As West Virginia officials weigh further steps to deal with overcrowded prisons and jails, they should give strong consideration to a proposal floated to legislators last week. It could well provide a more suitable alternative to another option now being pursued — placing some of the state’s inmates in an out-of-state prison run by a private corporation.
The plan spelled out a week ago to members of the Legislative Oversight Committee on Regional Jails and Corrections involves expanding programming to state inmates now being held in the state’s regional jails so that they can more quickly become eligible for parole. The proposal put forth by John Lopez, chief of operations for the state’s Regional Jail Authority, calls for hiring one to two additional full-time counselors at each of the 10 regional jails. The price tag for doing that would be about $700,000 a year for salaries and benefits, he said.
The regional jails now house about 1,300 Division of Corrections inmates that should be in the state-run prisons, but those prisons are already beyond capacity. One drawback of that situation is that the regional jails now do not offer adequate programming that could make those inmates eligible for parole consideration, so that slows the process of reducing inmate populations.
Adding the counselors could mean adding the programs — on such topics as domestic violence, life skills, anger management, and alcohol and substance abuse — that are needed.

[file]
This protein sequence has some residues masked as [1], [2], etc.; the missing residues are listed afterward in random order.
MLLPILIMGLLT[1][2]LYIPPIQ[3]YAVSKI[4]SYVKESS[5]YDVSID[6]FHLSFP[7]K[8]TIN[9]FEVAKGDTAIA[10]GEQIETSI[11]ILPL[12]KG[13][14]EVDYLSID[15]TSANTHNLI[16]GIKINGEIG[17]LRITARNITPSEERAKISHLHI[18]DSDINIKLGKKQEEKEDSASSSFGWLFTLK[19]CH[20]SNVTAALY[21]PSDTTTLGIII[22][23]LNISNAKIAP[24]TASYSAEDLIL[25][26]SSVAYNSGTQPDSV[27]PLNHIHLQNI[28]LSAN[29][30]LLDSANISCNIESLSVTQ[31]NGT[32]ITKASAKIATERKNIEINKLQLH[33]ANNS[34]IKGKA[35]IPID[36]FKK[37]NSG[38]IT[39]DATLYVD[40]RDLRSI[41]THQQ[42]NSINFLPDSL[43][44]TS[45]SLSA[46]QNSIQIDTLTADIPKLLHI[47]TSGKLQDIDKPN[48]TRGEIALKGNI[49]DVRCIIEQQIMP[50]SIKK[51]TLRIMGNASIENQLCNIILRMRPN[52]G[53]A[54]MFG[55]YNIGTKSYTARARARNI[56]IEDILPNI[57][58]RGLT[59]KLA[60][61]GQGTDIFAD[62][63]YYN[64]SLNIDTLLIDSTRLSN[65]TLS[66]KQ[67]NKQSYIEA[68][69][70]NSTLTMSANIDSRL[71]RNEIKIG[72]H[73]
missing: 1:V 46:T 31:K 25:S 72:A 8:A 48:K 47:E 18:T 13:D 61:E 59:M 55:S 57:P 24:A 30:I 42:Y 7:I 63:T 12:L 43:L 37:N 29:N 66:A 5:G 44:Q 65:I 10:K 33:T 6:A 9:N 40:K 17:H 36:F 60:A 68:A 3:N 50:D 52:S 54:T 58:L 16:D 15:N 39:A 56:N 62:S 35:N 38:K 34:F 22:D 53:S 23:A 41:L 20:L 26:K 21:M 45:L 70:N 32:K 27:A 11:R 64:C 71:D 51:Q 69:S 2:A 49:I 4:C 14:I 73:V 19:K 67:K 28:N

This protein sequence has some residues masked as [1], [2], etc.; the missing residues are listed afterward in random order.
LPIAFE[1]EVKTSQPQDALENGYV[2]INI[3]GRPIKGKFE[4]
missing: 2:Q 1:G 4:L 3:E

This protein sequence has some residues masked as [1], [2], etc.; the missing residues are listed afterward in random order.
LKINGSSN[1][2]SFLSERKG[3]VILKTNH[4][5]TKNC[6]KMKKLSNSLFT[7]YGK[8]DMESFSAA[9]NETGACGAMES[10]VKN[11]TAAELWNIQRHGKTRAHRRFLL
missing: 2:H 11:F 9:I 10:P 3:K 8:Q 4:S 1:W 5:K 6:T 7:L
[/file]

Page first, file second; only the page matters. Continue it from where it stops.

Taking such a step should help speed up the parole process for many inmates, and possibly reduce the state’s overall inmate population, particularly at the regional jails. And it could keep West Virginia’s inmates housed within the state’s borders — unlike another plan being considered by the Division of Corrections.
Corrections officials earlier this year sought bids from contractors to house up to 400 of the state’s inmates at an out-of-state prison.
Even though the cost of that plan isn’t known yet, it’s unlikely to be a less expensive option than Lopez’s plan to hire more counselors. State officials say incarcerating an inmate can cost up to $25,000 a year. Even if Corrections Corporation of America’s bid comes in at half that cost per inmate, the sum would be $5 million a year.
At this point, the state is making headway on its efforts to reduce its prison and jail population, giving encouragement to officials that expensive steps such as building a new prison won’t be necessary. We think the same thinking should be applied before sending prisoners out of state.
The alternative proposed by the Regional Jail Authority appears to be a better option overall.
—The Herald Dispatch